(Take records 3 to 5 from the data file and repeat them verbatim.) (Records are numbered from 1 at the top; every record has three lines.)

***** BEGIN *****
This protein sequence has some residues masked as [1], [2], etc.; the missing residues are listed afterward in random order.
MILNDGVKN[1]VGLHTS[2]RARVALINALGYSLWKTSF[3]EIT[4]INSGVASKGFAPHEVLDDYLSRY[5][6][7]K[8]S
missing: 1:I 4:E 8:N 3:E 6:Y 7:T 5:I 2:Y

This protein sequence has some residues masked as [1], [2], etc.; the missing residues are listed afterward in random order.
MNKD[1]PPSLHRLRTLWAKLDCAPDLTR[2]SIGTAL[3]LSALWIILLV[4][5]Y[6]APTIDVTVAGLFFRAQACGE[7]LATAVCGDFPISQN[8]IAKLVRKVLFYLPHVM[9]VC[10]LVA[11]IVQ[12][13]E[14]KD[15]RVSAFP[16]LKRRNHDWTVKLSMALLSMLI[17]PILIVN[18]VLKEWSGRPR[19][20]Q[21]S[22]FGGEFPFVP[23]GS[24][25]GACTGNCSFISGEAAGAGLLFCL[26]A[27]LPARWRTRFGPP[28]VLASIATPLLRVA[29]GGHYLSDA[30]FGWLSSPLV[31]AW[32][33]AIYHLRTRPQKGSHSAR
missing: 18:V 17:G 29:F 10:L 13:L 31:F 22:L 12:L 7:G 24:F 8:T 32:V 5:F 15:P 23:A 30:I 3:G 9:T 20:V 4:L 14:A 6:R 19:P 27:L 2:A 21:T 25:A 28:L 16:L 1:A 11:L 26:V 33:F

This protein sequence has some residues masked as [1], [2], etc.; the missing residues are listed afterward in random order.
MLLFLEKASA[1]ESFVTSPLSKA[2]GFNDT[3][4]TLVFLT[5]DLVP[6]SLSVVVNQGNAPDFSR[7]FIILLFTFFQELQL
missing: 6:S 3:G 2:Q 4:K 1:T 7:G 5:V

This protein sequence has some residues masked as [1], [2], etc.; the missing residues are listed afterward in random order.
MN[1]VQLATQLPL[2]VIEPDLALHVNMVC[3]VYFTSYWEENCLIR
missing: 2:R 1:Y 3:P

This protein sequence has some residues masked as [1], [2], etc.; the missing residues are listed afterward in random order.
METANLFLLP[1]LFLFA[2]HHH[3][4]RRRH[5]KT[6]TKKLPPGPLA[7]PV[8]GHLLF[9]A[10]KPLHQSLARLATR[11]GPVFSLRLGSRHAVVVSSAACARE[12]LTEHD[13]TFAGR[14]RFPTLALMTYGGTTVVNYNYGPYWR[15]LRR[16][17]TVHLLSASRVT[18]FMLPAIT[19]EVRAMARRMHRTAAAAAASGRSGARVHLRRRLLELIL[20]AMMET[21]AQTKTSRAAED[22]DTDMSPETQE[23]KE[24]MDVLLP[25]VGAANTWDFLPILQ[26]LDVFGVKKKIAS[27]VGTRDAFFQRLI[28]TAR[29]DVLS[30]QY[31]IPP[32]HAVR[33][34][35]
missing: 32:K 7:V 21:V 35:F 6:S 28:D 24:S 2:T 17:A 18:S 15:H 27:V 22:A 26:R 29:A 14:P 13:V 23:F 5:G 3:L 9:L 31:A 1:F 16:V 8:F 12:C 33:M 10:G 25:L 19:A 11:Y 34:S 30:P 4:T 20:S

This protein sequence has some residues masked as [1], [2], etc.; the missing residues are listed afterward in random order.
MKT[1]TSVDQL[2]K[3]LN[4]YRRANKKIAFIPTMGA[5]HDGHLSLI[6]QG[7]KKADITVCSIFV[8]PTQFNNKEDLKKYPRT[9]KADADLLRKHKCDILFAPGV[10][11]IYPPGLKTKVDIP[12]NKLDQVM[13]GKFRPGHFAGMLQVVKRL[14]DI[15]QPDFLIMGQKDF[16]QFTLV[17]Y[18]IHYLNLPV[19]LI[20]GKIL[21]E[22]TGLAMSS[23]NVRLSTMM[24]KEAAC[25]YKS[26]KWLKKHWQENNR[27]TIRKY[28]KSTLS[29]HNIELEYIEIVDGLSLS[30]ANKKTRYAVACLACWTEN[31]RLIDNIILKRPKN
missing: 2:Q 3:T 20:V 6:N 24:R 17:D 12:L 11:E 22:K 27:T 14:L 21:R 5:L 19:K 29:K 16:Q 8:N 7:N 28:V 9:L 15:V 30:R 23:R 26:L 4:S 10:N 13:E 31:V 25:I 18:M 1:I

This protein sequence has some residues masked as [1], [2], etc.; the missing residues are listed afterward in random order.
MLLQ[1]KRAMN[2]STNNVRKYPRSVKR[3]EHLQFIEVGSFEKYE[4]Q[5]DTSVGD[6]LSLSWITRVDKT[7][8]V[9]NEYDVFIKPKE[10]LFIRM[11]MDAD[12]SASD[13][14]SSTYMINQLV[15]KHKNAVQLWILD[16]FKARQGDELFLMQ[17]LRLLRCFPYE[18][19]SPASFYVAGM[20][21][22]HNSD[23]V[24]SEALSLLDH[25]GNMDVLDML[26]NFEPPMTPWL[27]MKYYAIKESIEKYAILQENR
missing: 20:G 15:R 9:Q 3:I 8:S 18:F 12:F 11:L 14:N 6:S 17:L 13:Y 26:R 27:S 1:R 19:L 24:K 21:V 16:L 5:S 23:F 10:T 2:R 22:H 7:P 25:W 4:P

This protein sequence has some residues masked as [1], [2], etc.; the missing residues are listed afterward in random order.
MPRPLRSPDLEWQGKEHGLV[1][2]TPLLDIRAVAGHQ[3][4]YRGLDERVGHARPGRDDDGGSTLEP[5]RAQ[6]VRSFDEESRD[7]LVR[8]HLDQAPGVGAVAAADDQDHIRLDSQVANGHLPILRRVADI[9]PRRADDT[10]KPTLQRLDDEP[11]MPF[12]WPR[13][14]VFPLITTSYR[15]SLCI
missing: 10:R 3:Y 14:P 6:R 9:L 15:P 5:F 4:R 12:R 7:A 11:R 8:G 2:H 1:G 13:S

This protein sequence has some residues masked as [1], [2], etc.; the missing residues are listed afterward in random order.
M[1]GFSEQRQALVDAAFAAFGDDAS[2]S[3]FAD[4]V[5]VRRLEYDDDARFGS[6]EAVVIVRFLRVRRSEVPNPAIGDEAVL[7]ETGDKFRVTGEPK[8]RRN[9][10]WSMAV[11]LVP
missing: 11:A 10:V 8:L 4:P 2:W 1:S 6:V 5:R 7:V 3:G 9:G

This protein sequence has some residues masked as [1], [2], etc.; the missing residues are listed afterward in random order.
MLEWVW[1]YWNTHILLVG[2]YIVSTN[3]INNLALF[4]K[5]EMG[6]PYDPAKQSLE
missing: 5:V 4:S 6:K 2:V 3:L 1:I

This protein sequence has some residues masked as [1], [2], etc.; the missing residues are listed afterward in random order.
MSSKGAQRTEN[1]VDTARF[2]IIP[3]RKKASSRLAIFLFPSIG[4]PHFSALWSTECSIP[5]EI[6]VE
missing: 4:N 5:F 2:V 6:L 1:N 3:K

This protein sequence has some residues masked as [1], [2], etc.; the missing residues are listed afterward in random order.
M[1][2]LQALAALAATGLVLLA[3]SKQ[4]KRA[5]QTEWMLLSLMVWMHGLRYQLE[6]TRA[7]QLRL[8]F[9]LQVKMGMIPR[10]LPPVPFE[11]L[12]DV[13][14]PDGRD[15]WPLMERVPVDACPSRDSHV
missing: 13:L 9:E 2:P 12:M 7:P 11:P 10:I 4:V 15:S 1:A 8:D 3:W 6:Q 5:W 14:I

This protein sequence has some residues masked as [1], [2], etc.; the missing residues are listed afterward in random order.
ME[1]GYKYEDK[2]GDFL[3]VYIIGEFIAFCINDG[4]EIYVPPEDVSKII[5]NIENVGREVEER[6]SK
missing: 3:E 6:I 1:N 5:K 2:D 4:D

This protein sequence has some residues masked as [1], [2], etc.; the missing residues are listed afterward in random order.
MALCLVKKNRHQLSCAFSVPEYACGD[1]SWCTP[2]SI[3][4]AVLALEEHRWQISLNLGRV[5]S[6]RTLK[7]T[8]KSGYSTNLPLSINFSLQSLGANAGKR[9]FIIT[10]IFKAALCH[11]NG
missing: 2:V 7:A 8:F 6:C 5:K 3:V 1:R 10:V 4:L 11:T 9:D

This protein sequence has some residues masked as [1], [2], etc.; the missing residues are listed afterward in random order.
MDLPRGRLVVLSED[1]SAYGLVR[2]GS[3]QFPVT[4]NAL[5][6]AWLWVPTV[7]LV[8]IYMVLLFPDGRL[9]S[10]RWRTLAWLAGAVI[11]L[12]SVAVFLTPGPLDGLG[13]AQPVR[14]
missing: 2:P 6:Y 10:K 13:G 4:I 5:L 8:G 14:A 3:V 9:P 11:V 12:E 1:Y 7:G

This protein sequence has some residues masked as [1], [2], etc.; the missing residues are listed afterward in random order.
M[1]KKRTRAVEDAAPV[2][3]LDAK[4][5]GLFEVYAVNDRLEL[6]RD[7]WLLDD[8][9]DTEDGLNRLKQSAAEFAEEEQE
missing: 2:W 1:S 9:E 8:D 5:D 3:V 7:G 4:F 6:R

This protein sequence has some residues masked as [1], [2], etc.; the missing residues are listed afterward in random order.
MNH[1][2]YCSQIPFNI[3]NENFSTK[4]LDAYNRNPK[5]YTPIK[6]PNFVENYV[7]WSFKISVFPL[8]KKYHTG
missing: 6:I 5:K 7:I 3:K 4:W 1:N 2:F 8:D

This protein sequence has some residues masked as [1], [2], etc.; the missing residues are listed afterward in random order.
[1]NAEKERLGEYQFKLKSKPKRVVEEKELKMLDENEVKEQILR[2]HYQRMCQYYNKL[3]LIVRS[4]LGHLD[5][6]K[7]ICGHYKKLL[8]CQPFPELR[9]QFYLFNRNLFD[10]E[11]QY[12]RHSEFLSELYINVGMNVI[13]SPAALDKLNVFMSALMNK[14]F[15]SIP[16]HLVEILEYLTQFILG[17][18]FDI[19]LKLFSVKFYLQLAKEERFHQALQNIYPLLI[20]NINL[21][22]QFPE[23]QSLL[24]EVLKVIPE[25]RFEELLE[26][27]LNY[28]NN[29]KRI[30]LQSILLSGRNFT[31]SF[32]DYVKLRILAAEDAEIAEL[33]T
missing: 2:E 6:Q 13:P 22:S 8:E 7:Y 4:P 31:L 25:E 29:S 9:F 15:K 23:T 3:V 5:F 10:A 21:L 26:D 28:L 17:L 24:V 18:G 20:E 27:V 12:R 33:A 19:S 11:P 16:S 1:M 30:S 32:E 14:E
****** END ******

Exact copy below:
This protein sequence has some residues masked as [1], [2], etc.; the missing residues are listed afterward in random order.
MLLFLEKASA[1]ESFVTSPLSKA[2]GFNDT[3][4]TLVFLT[5]DLVP[6]SLSVVVNQGNAPDFSR[7]FIILLFTFFQELQL
missing: 6:S 3:G 2:Q 4:K 1:T 7:G 5:V

This protein sequence has some residues masked as [1], [2], etc.; the missing residues are listed afterward in random order.
MN[1]VQLATQLPL[2]VIEPDLALHVNMVC[3]VYFTSYWEENCLIR
missing: 2:R 1:Y 3:P

This protein sequence has some residues masked as [1], [2], etc.; the missing residues are listed afterward in random order.
METANLFLLP[1]LFLFA[2]HHH[3][4]RRRH[5]KT[6]TKKLPPGPLA[7]PV[8]GHLLF[9]A[10]KPLHQSLARLATR[11]GPVFSLRLGSRHAVVVSSAACARE[12]LTEHD[13]TFAGR[14]RFPTLALMTYGGTTVVNYNYGPYWR[15]LRR[16][17]TVHLLSASRVT[18]FMLPAIT[19]EVRAMARRMHRTAAAAAASGRSGARVHLRRRLLELIL[20]AMMET[21]AQTKTSRAAED[22]DTDMSPETQE[23]KE[24]MDVLLP[25]VGAANTWDFLPILQ[26]LDVFGVKKKIAS[27]VGTRDAFFQRLI[28]TAR[29]DVLS[30]QY[31]IPP[32]HAVR[33][34][35]
missing: 32:K 7:V 21:V 35:F 6:S 28:D 24:S 2:T 17:A 18:S 15:H 27:V 22:A 26:R 29:A 14:P 13:V 23:F 5:G 3:L 9:L 31:A 1:F 16:V 8:F 12:C 33:M 10:G 25:L 19:A 11:Y 34:S 30:P 4:T 20:S